Politics and checkbooks: Fundraising trends in Jax City Council races – Florida Politics

Politics and checkbooks: Fundraising trends in Jax City Council races

Jacksonville City Council fundraising is picking up, less than a year before the March election. Below are ten insights (in no hierarchical order) into trends we are seeing in local races.

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Ron Salem holds serve: In the now-three-way race between Republicans Ron Salem and Bill Bishop and recently-filed Democrat Darren Mason in At Large Group 2, Salem continues to control the money.

Just over $5,500 of March money pushed Salem close to $157,000 between hard money and committee cash. While fundraising has slowed for Salem, he’s well ahead of Bishop, whose $500 March leaves the former councilman with just over $12,000 on hand.

The big story was Mason’s failure to launch; a $730 month leaves him with just over $500 on hand.

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Matt Carlucci takes fundraising break: After a $29,000 March, At Large Group 4 Republican Matt Carlucci is taking a break from fundraising. He has reached his campaign budget of $250,000.

The former district Councilman is well ahead of another former councilman, Don Redman, whose March launch netted him just $3,950. The donor class is with Carlucci.

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Al Ferraro keeps banking: No one will challenge Republican Al Ferraro in deep-red District 2, but the fundraising continues. Ferraro had $28,750 raised against $25.75 spent after March’s $17,950.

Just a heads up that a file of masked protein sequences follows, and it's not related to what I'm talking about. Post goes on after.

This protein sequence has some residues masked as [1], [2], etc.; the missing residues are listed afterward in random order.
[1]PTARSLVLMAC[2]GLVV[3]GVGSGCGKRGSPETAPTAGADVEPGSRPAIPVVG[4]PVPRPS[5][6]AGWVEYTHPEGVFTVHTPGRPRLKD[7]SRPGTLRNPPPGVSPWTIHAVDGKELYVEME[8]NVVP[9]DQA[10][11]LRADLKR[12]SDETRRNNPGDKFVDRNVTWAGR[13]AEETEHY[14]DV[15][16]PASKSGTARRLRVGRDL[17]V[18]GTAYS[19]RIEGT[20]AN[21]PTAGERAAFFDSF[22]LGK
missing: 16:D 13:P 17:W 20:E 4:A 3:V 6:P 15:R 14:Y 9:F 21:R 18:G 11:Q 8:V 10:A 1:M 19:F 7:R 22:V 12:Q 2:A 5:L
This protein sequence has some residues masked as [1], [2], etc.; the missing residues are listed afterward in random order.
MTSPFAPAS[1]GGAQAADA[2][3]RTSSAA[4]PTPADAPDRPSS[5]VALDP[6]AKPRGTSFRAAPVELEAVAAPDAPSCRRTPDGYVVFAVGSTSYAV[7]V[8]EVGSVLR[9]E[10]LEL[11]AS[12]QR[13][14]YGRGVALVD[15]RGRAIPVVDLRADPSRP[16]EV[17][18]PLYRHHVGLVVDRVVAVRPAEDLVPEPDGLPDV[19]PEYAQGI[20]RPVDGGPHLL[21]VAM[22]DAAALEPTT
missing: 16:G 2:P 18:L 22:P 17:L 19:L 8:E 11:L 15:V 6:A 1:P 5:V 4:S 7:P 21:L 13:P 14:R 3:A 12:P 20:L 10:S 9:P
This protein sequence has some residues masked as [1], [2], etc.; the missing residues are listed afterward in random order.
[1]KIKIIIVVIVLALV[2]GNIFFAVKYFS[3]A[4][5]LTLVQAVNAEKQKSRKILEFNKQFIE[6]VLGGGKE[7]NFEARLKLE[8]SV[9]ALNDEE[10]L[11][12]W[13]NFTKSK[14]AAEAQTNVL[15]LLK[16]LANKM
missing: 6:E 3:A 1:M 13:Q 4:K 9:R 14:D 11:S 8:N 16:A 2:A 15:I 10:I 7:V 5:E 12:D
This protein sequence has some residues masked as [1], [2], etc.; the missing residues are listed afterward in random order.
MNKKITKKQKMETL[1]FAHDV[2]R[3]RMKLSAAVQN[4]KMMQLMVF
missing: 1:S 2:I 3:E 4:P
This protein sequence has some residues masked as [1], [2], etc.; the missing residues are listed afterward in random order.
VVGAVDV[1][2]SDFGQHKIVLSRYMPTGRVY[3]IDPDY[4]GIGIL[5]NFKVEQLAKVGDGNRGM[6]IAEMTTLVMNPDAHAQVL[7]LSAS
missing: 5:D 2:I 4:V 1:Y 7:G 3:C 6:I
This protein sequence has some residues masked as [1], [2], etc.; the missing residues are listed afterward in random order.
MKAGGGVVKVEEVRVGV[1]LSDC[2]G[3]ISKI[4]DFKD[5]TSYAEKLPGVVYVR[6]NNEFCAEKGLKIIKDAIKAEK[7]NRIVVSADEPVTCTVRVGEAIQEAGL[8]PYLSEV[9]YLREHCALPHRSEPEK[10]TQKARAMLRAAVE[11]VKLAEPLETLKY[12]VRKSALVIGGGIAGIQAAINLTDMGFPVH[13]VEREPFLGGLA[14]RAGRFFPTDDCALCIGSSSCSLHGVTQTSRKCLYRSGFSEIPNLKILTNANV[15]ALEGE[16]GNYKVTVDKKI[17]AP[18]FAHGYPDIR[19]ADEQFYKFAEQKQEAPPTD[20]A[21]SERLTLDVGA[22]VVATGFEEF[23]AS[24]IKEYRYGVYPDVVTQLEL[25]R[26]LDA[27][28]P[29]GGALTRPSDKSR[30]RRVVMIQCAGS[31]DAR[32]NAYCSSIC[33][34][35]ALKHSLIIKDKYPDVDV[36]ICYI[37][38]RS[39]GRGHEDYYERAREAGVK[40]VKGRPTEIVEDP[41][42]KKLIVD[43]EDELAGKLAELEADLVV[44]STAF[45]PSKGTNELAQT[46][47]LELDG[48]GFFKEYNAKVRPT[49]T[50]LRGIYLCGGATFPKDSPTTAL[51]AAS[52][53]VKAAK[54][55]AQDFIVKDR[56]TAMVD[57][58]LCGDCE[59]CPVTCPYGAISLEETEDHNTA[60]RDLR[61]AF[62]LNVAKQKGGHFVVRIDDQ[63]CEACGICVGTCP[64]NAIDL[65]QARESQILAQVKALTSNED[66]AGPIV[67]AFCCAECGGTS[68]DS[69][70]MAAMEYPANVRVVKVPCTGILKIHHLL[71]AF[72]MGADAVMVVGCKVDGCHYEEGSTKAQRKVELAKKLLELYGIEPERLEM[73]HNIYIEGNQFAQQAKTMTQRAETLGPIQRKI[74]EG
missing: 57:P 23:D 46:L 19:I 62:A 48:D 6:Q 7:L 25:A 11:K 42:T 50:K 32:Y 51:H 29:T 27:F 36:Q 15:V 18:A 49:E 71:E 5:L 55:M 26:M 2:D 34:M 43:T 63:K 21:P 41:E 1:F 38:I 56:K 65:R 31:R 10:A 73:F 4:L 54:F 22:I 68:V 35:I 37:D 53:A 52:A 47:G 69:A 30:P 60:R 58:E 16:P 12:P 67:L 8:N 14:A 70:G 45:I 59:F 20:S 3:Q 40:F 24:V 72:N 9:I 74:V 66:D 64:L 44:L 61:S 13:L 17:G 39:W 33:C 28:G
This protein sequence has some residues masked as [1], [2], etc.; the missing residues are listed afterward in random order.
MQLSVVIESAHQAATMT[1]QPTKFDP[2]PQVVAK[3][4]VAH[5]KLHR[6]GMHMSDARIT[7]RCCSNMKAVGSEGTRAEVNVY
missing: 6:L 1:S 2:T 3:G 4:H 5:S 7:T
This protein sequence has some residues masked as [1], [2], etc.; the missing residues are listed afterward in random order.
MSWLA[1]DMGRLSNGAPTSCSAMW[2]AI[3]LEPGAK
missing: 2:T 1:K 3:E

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Cumber keeps flexing: Even with an underwhelming $4,500 March, LeAnna Cumber continued to bank, with over $170,000 on hand. Democrat James Jacobs still has $473.28 on hand.

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Boylan makes up ground: In district 6, former WJCT CEO Michael Boylan is still behind Chamber candidate Rose Conry, but Boylan outraised Conry in March. Boylan raised $11,400, in his second straight month over five figures in fundraising. Conry raised $2,275.

Despite the reversal in fortunes in March, Conry still holds leads in total money raised ($69,635 to $41,875) and cash on hand (approximately $63,400 to roughly $31,400).

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Gaffney builds a lead: District 7 incumbent Reggie Gaffney continues to build a cash lead against the field. The Democrat has $33,000 on hand after $6,100 raised in March from eight checks from people like J.B. Coxwell and Michael Balanky’s “Kings Avenue Development.” His closest competition, Sharise Riley, has given her own campaign $8,400, an effort which has under $7,000 on hand.

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Holly leads incumbent Brown: In District 8, Tameka Gaines Holly has nearly $16,000 on hand after bringing in $2,894 in March. Running behind: Albert Wilcox, who has just over $6,500 on hand, and Diallo-Sekou Seabrooks, who has nearly $5,000 on hand … including an interesting donation from Jacksonville trial lawyer Eddie Farah.

Meanwhile, whither the incumbent? Katrina Brown put up a goose egg in March. Against a crowded field with candidates raising money, Brown needed a quicker start than she got last month, in her first month of fundraising.

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District 10 mess: For those wanting to get money out of politics, the District 10 race offers a unique illustration. Only one of the six candidates (Kevin Monroe) has more than $1,000 on hand. Surprising that property or union interests aren’t floating a candidate, bankrolling him and her for reliable votes on issues that may come before the council. But there’s still time.